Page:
I read with great interest the article by Houssami et al.1 In a large retrospective series including 4035 core needle breast biopsy samples, the authors estimated (among others) B3 underestimation rates (the proportion of lesions diagnosed as atypical ductal hyperplasia [ADH], lobular carcinoma in situ [LCIS], or radial scar on core needle biopsy being upgraded to cancer after open biopsy was performed). Compared with the literature, the reported B3 underestimation rate of 44% was rather high. In a literature overview including 23 articles, only 4 reported higher B3 underestimation rates. In all these studies, core needle biopsy was performed with a 14-gauge needle, and no vacuum-assisted biopsy was performed for tissue sampling. In the study by Houssami et al., approximately two-thirds of the lesions were sampled using vaccuum-assisted biopsy.
The authors propose several reasons for underestimating malignancy by core needle biopsy, including inaccurate targeting of the lesion, partial sampling, and small tissue volume. In addition, they mention that interpretation factors may influence underestimation rates, stating that pathologists who are more prone to use B3 (for ADH, LCIS, etc) for benign lesions would have lower underestimation rates than pathologists who use B3 strictly according to defined criteria.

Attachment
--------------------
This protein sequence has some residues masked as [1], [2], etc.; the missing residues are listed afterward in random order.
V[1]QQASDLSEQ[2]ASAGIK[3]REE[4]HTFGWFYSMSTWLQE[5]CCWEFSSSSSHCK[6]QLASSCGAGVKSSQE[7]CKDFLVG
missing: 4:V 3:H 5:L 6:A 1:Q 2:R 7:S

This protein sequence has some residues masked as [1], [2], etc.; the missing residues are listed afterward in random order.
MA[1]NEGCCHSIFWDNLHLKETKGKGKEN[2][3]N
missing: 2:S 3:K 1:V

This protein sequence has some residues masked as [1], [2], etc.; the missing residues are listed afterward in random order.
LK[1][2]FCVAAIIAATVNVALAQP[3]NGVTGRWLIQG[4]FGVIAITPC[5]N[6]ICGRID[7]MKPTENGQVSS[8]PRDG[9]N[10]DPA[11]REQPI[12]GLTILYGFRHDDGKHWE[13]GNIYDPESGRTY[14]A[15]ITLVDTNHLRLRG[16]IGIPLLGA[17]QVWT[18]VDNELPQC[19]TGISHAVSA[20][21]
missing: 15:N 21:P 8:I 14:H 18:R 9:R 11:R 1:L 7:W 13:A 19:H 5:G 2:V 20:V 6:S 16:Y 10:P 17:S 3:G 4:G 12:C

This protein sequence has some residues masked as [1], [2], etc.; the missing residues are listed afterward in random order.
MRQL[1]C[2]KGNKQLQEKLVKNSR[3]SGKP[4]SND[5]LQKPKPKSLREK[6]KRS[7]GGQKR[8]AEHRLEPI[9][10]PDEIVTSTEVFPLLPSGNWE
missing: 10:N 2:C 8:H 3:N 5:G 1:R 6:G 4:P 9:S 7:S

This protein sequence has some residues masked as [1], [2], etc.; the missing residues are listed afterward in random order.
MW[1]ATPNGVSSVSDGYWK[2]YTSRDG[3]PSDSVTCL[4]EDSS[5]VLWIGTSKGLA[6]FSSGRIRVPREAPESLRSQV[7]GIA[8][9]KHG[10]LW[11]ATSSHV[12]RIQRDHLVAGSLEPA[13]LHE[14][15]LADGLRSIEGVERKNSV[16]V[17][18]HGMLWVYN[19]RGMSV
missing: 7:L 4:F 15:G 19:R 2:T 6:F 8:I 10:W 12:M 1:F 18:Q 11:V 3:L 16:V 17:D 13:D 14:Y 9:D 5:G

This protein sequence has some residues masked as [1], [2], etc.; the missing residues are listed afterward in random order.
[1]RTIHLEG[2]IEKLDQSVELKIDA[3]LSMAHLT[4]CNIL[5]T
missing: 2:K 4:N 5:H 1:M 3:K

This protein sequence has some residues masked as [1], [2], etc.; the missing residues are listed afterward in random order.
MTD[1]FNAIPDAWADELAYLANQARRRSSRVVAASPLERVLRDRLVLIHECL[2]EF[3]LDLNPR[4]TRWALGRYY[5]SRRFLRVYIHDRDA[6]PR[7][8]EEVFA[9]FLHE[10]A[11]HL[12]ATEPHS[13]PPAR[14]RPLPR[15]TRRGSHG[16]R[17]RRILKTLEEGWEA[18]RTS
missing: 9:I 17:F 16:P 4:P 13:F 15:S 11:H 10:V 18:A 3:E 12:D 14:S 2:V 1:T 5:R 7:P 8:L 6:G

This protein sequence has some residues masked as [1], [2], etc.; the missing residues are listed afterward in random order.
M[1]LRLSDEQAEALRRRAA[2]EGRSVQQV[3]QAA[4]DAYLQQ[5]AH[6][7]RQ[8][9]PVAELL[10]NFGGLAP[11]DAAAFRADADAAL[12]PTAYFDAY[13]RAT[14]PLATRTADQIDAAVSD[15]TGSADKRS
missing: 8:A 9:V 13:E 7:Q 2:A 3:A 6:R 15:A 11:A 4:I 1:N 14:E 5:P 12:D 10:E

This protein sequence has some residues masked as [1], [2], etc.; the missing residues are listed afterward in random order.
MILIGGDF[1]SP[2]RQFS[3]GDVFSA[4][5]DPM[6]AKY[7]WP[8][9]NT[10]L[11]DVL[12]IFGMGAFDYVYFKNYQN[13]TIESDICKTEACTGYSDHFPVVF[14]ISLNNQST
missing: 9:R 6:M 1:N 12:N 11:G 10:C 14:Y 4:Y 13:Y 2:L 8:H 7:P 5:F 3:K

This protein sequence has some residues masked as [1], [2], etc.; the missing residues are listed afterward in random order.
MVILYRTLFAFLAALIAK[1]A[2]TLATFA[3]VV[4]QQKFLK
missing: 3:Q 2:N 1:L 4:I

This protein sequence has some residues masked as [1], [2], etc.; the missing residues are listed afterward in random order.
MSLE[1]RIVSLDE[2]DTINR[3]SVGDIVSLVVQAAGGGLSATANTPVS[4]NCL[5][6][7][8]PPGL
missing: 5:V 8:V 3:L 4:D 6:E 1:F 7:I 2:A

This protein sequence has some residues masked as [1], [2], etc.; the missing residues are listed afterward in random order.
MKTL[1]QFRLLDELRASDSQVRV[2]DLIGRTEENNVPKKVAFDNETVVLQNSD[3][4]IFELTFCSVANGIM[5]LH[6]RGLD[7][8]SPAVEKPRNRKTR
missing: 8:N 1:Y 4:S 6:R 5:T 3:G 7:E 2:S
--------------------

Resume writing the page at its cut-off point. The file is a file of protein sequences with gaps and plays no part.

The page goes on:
I believe that the study by Houssami et al. suggests the opposite, namely that pathologists are becoming more prone to use B3 for malignant lesions. Before the era of percutaneous breast biopsies, a B3 diagnosis entailed follow-up that was completely different from that for a malignant diagnosis (ie, no further treatment vs complete breast cancer treatment). With the advent of core needle breast biopsy, a B3 diagnosis results in the exact same follow-up as a diagnosis of ductal carcinoma in situ (ie, excision). Therefore, in case of doubt, pathologists may be less tempted to give a malignant diagnosis, especially based on small tissue samples. They know that, in the case of malignancy, a ‘softer’ B3 diagnosis would lead to the correct diagnosis in any case.
The study of Houssami et al., which extended over a 9-year period, provides the unique opportunity to confirm whether B3 underestimation rates have increased over the years and whether a shift toward a less aggressive diagnosis may be taking place.